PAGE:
Die PARTEI

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Die PARTEI
Partei für Arbeit, Rechtsstaat, Tierschutz, Elitenförderung und basisdemokratische Initiative
Leader Martin Sonneborn
Founded August 2, 2004
Headquarters Kopischstr. 10
D-10965 Berlin
Youth wing Hintner Jugend
Ideology Satire
Grassroot democracy[1]
Work
Animal welfare
Elitism
Rule of law
Political position Radical center
European Parliament group Non-Inscrits
Colors Red, Grey
Anthem Lied der PARTEI
Bundestag
0 / 631
State Parliaments
0 / 1,875
European Parliament
1 / 96
Website
http://www.die-partei.de
Politics of Germany
Political parties
Elections
Martin Sonneborn, leader of Die PARTEI

Die PARTEI (English: The [Political] Party), formally Partei für Arbeit, Rechtstaat, Tierschutz, Elitenförderung und basisdemokratische Initiative (English: Party for Labour, Rule of Law, Animal Protection, Promotion of Elites and Grassroot-Democratic Initiative), is a political party in Germany founded in 2004 by editors of the German satirical magazine Titanic. The leader of the party is Martin Sonneborn. In the European Parliament election, 2014, the party won a seat - marking the first time a satirical party wins a seat in the European Parliament.

Name[edit]

"PARTEI" is an acronym for Partei für Arbeit, Rechtsstaat, Tierschutz, Elitenförderung und basisdemokratische Initiative (Party for Labour, Rule of Law, Animal Protection, Promotion of Elites and Grassroot-Democratic Initiative). At the same time, "Partei" is German for party. Usage of the definite article ("die PARTEI") is evocative of totalitarian parties - such as the SED (the former ruling party of East Germany), or the Nazi Party - and is therefore a tongue-in-cheek reference to the ostensibly totalitarian ambitions of the founders of "Die PARTEI". This is exploited and parodied in advertising in which the SED party hymn, Die Partei hat immer recht (English: The Party is always right) is played.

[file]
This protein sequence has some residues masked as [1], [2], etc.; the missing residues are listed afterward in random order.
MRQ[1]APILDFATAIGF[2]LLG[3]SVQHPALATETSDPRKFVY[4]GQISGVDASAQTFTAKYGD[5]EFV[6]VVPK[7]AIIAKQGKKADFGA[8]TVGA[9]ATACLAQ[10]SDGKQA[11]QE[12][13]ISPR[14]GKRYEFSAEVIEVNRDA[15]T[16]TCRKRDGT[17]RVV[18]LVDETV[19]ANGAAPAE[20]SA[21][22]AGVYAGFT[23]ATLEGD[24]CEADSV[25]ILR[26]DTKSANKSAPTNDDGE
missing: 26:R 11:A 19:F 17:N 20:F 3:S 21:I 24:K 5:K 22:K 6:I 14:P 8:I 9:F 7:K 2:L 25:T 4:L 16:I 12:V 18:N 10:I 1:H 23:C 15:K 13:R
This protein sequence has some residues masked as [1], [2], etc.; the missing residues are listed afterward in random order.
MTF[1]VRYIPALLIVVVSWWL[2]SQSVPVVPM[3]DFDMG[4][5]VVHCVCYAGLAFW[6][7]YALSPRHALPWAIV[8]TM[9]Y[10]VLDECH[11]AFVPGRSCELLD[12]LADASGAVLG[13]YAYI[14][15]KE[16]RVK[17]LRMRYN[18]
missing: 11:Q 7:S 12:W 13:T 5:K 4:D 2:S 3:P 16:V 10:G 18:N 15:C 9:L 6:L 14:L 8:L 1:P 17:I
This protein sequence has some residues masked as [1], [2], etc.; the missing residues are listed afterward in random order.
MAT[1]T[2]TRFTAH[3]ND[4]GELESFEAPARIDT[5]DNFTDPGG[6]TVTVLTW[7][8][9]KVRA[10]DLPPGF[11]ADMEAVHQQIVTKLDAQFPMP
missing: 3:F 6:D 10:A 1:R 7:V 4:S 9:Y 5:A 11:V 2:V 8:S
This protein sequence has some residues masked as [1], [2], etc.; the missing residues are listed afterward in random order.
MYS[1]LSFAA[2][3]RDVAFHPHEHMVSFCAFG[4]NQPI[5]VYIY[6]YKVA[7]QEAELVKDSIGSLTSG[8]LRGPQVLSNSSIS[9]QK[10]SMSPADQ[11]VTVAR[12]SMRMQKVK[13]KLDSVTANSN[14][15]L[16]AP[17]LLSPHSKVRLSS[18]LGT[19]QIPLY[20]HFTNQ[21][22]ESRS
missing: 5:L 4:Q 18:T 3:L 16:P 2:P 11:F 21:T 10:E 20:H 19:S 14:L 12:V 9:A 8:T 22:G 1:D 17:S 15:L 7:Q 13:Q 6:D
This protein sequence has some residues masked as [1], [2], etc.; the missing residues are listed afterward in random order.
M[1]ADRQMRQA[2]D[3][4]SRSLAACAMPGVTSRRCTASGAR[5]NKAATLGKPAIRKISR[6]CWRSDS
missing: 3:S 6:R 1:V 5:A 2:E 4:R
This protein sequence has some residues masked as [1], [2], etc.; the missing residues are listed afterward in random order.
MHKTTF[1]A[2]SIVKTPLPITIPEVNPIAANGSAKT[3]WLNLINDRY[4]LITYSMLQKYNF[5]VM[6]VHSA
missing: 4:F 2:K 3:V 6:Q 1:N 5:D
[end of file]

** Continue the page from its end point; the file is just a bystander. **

Goals[edit]

Amongst other things, the PARTEI parodies existing parties' features and election tactics and its parody events sometimes include visiting other parties' events.

The PARTEI refers to itself as a haven for voters disappointed by other parties. It plans to engage in a (self-declared) "populist campaign" centering on

  • rebuilding the Berlin Wall and the Iron Curtain between east and west Germany, changing east Germany into an "SBZ", a "Sonderbewirtschaftungszone" (Special Economic Zone). East Germany was referred to by the same acronym between 1945 and 1949 when it was called "Sowjetische Besatzungszone" (Soviet Occupation Zone).
  • a reform of the health insurance system
  • a reduction in working hours along with the abolishment of the Hartz IV laws and others introduced by "the neoliberal Schröder regime" (as an alternative to the Agenda 2010)
  • a new constitution discussed and ratified by the people (according to Artikel 146 German constitution).

As it freely admits the PARTEI intends to win votes largely on a program of populism. Sonneborn explains this as follows: 'In politics nowadays sentiments that bring in votes are the ones that get expressed and that's what I intend to do. Better that we get those votes than some sort of neo-Nazis.' In order to achieve its majority, the PARTEI is willing to form a coalition with any other party – bar the Free Democratic Party, stating 'We don't form coalitions with joke parties.'

According to the party's manifesto the party's policies focus on real people. Following in the tradition of the German constitution and on the basis of their values of freedom, equality and brotherliness they intend to work towards a situation by political means in which they can cooperate with others to strive towards and realize a truly humane, that is to say, peaceful and fair society.

Within the party an "Anti-constitutional-platform" was formed, in an attempt to force the Federal Office for the Protection of the Constitution to surveil the party. The latter, however, refused to do so, considering the PARTEI a frivolous political party. The goals of the Anti-constitutional-platform:[2]

  • abolition of federalism
  • a war of aggression against Liechtenstein in order to force democratization and abolish serfdom.[3]
  • that the first article of the German constitution ("Human dignity is inviolable") be changed such that CEOs of certain TV channels would not possess human dignity.

According to Die PARTEI, goals in politics are overrated. They promise a "modern" version of politics: They will ask for popular opinion and, once in power, will do something completely different.